Through running, Adele was able to see how capable her body was. She also came out a person who started running because of hating the way she looked to making it part of her future career.
Adele’s 3 Push Factors:
- Pushing my limits, how I feel after and not wanting to lose the fitness gains (feeling stronger, health benefits etc.) as well as wanting achieve new personal bests.
- Running is the main way I get my heart rate up and I love the feeling after a good run. I may dread it at times, but I know that once I get out there, there are no regrets!
- I’ve spent a lot of time building endurance, strength and power. I wouldn’t want to start ALL over again because I was TOO LAZY! It is not impossible to bounce back but I can tell you that it is HARD. So, that motivates me to keep doing it!
Adele was the leader of the Puma Night Running Club until the end of 2015. Currently, she is with the Tom, Dick and Harry running club till she leaves for Australia in February 2016. She has done several trail-running (and loves it!) and one climbathon (mountain running). She’s done every distance including 3km, 5km, 10km, 12km, 15km, Half Marathon) up till the full marathon distance of 42.195km. You can follow Adele and her running at http://www.adeleruns.com.
Evelyn’s first run was a 10km in highschool and then a 5km in 2010 in Nike We Run KL 101010 to raise funds for animal charity with a bunch of friends. She then took a break until 2012 (when she turned 38) and once she started again, she did not stop. She has had 2 injuries ever since 2012 when she started running again because of the “too far, too fast” a syndrome that hits many runners when they start going further than we should, but those injuries did not stop her from continuing.
“I prefer long distances as I can’t sprint. So distances above 21km are my preferred choice. I have completed one ultra 70km Route 68 in May 2015. DNF (Did not finish my last ultra in September 2015) as my torn ankle ligament gave me problems again at my first CP but went on until I was pulled over at KM73 for missing the cut off time by 2 minutes. Now after 3 months rehab and physiotherapy, I am beginning my training from scratch and have a couple of full marathons and ultras set for this year and a major Big Red Run in 2017 (250km over 6 days running across Simpson desert in Australia).”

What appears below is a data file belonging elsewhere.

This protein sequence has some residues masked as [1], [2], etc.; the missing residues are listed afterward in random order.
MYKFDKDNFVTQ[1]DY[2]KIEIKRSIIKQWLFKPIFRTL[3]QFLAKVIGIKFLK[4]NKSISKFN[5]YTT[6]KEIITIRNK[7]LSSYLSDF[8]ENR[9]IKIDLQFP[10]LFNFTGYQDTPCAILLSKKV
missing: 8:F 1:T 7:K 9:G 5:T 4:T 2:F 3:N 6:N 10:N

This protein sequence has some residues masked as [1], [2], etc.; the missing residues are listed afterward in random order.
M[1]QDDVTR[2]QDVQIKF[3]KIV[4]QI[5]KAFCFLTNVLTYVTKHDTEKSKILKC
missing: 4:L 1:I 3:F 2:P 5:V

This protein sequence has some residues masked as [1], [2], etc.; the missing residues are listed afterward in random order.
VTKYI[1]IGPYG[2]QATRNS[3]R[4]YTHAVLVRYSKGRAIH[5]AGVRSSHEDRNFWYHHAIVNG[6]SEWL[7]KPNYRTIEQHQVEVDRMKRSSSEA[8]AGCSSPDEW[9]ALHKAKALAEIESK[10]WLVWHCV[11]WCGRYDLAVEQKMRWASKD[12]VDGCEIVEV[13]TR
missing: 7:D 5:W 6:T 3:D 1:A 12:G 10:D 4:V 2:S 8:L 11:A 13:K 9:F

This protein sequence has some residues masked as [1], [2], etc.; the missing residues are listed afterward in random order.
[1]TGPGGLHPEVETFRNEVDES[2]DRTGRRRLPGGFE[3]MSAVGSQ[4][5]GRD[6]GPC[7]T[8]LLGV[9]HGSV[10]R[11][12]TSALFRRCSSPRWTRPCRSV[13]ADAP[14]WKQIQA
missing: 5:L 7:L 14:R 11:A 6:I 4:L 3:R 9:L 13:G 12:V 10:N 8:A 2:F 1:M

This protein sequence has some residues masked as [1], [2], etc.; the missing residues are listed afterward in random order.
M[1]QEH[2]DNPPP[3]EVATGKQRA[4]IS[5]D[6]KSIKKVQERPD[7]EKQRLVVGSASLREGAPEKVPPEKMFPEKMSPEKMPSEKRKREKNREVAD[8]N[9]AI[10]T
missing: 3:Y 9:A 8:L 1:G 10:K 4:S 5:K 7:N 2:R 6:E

Evelyn manages her time by balancing it out. “I wake up early on weekdays so that I can pack in my training before I head out to work. Since I also blog, evening training sessions are quite tough since some reviews are in the evening. Weekends are my favourite to chill at home with my husband and kids, family and friends plus I get to pack in longer training hours since I technically work a 5 day week. I train 6 days a week with my long runs reserved for weekends so that it does not interfere with work.”
She has also seen discipline take form after running for years.” It takes a certain discipline to commit to a training schedule, eat well and rest well. There are days when work schedule is crazy but training must go on or when I still need to train even though I am travelling.”
Evelyn’s tips to picking out a good running shoe:
“Do not be distracted by designs. Go to a good shop and let them check your feet profile. Then they can advise you accordingly what is best for your foot form. Remember one needs different running shoes when one opts to run on the road and also trail running. I always go half size larger because the feet does expand after a long run plus bring along your running socks when doing a fitting.”
Evelyn Ang Loo works in the advertising industry and has also picked up a love for walking after an injury in 2015. She even completed a 12-hour walk in December 2015 where she walked a total of 56km. You can visit her blog at http://www.missyblurkit.com/ for more tips and her involvement in running.